If you were one of the millions disappointed that STAND AND DELIVER (1988) lacked aliens and martial arts fights, then this film is for you!  KING OF THE STREETS is derived from about a billion other movies, yet somehow turns out to be one of a kind.  I’m not quite sure who this was marketed for because you’ll have one scene with a kind, positive message.  Ten minutes later you’ll have a woman stripping after being beaten by her pimp.  Then you get a reaffirming “dream it and it can happen” speech from Buddy.  Ten minutes after that you’ll have a bloody as hell shootout outside of a Plato’s Retreat-style club that culminates with Mr. One shooting crazy in the street clad only in his underwear.  It is a movie of mixed messages, like when Buddy first meets the cute homeless kid and offers him a ride.  “Okay, but if you try any faggot shit I’m gonna cut your balls off,” replies the kid to this kind gesture.  This movie has it all, from Tony Robbins-style cheese to cheap T&A to blaxploitation style sleaze. Damn, maybe I was the target audience because I enjoyed the hell out of all of that mix.

Hunt clearly had a message here (I wondered if the brother mentioned in the opening was supposed to be Jesus), but it doesn’t appear thought out.  That is somewhat confirmed by the goofy ass ending where Buddy is completely powerless during the final fight and it is up to the people brought down by Mr. One to be the ones to kill him.  Wait…wasn’t Buddy supposed to be the one to defeat great evil?  He didn’t do anything and just stands by watching as everyone else did his work for him.  Hmmm, on second thought, that probably does qualify him to be a “great ruler” by today’s standard.  Of course, what am I doing deconstructing a movie that ends with the hero floating up into space while waving goodbye to his girlfriend (an ending so powerful that Russell Mulcahy ripped it of for HIGHLANDER II: THE QUICKENING).

Obviously the alternate title of ALIEN WARRIOR is far more apt for this film. KING OF THE STREETS obviously invokes a crime drama and I vividly remember someone complaining about this film when they rented it from the video store. Even funnier is Xenon Entertainment Group’s 1995 VHS re-release that tries to pull one of the funniest and boldest switcheroo on customers.  They plastered a picture of villain Reggie De Morton on the cover with a still of him at his most Fishburne-esque (see below).  Below the title reads “with the star of WHAT’S LOVE GOT TO DO WITH IT and DEEP COVER” and the back says “the star of DEEP COVER and WHAT’S LOVE GO TO DO WITH IT has never been more controversial than as Mr. 1 (sic).”  WHAT!?!  The sad thing is I can’t determine if that is sheer promotional ballyhoo or the folks at Xenon watched this and really thought that was Laurence Fishburne without reading the credits.  Either scenario is entirely possible.  Poor De Morton! As if doing a shootout in his underwear wasn't embarrassing enough, he gets his breakout role and is confused for someone else.  He does get the honor of saying the film’s best line though as he chastises his right hand man with: “You’re so lazy that you’d use my dick to get laid if you could.”  I’m not quite sure how that embodies laziness as it seems like more work, but, hey, he said it menacingly. Let's do a little cover comparison.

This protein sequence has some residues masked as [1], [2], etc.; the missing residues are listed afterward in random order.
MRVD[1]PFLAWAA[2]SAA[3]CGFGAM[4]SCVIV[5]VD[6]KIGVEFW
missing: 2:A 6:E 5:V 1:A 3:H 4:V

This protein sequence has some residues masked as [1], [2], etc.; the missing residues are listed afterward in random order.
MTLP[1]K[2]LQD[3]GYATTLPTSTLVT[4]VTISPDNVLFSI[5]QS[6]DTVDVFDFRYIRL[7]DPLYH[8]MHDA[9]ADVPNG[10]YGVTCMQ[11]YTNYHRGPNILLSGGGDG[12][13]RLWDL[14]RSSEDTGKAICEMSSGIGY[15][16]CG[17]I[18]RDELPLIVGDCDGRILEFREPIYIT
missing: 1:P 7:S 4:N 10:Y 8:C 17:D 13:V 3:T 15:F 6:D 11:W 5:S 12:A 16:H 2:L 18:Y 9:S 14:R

Xenon VHS cover:

Hmmmm, this reminds me of something:

Sunday, June 10, 2012


Even before Daniel Craig took over the role of James Bond in CASINO ROYALE (2006), everyone knew James Bond needed to be reinvented for a modern era. So many spoofs and parodies later (ironically the first being 1967s CASINO ROYALE), Bond lacked credibility. You'll get more raging nerd debates over which is the worst Bond flick than the best, and for my money, Bond still hasn't been brought up to speed. In Bond's wake many imitators have tried to update Bond and ditch the goofy villains and quiche-making camp of the Roger Moore days and make something more realistic. Most recently THE BOURNE IDENTITY (2008) re-invented Robert Ludlum's trilogy of intricately plotted espionage thrillers and turned them into a vision of what James Bond would be without the MI5 safety-net in a completely butchered plot.

The Scandinavians took it one step further and figured out how to reinvent Bond, cleansing him of pretensions and gimmiks like field-stripping a SIG Sauer pistol. While we've had an exceptional example (if not totally traditional) in Anders Nilsson's Johan Falk series starting with ZERO TOLERANCE (1999), the most famous and iconic would have to be Jan Guillou's series of 12 novels about Swedish secret service agent Carl Hamilton. Loosely defined as a Swedish mirror-image of Tom Clancy (Guillou being extreme left and Clancy extreme right), Guillou used decades of experience as a journalist to create his ice-cold, highly efficient killing machine, code-named Coq Rouge. Film adaptations started three years after the publication of the first book (Coq Rouge, 1986) with Stellan Skarsgård in the lead in CODENAME: COQ ROUGE (1989). Following that Hamilton has been portrayed by pre-BECK Peter Haber, Stefan Sauk, Peter Stormare, and finally post-BECK Mikael Persbrandt.

The Swedish intelligence service has no agents who are licensed to kill. It must not happen under any circumstances.